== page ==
You’re probably familiar with the mishna in the third perek of Eiruvin:
…אם בא חכם מן המזרח עירובי למזרח בא מן המערב עירובי למערב
(A person may make an eruv techum – extending the distance he may travel outside his town on Shabbos – conditional, saying:) “If a wise man will come from the east, my eruv will (extend my techum) in the east (so I can go to meet him). If the wise man will come from the west, my eruv will be in the west.”
But you may not be aware of an alternate reading quoted in the Yerushalmi (עירובין פרק ו הלכה ג):
אית תניי תני במערב מאן דמר במזרח באילין חכימי’ מאן דמר במערב ברגיל
“There is a tana who taught: ‘(regarding the wise man who comes from the east, that he wants his eruv in the) west. The one who would say (his eruv should be in) the east refers a to (true) wise man. The one who says (his eruv should be in) the west refers to a wise man (who only teaches things everybody already knows).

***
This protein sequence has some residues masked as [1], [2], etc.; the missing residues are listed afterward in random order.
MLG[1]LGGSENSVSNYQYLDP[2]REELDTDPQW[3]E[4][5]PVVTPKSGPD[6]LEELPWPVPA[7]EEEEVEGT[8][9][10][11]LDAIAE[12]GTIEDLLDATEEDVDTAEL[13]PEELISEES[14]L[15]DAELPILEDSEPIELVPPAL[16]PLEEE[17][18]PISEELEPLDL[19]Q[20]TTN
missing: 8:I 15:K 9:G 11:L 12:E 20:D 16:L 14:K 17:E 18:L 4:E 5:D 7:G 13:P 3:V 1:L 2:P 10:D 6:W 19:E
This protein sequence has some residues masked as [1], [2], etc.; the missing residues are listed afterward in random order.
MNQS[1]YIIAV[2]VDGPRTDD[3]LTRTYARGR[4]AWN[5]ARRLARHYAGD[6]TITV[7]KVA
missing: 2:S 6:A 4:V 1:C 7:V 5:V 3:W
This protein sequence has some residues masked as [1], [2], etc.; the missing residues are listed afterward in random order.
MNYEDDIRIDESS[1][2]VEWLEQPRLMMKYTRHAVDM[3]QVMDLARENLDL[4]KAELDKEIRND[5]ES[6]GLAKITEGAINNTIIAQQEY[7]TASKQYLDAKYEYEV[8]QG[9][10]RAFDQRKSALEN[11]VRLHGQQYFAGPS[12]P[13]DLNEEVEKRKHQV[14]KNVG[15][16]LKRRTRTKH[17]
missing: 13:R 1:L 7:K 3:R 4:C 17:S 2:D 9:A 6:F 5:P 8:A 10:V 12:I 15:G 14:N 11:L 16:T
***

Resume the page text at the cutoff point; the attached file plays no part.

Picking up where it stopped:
The scenario presented by the alternate version gives us a man whose motivation for setting an eruv techum is to escape from the chochom, presumably so he wouldn’t need to sit through his lecture.
But this gets more interesting. Later in Eiruvin (פרק ח הלכה א), we find that one should only set an eruv techum for the purpose of a mitzva. Meaning that, according to the Yerushalmi’s version, not only is it reasonable for a person to wish to escape a chochom, but it can even be a mitzva!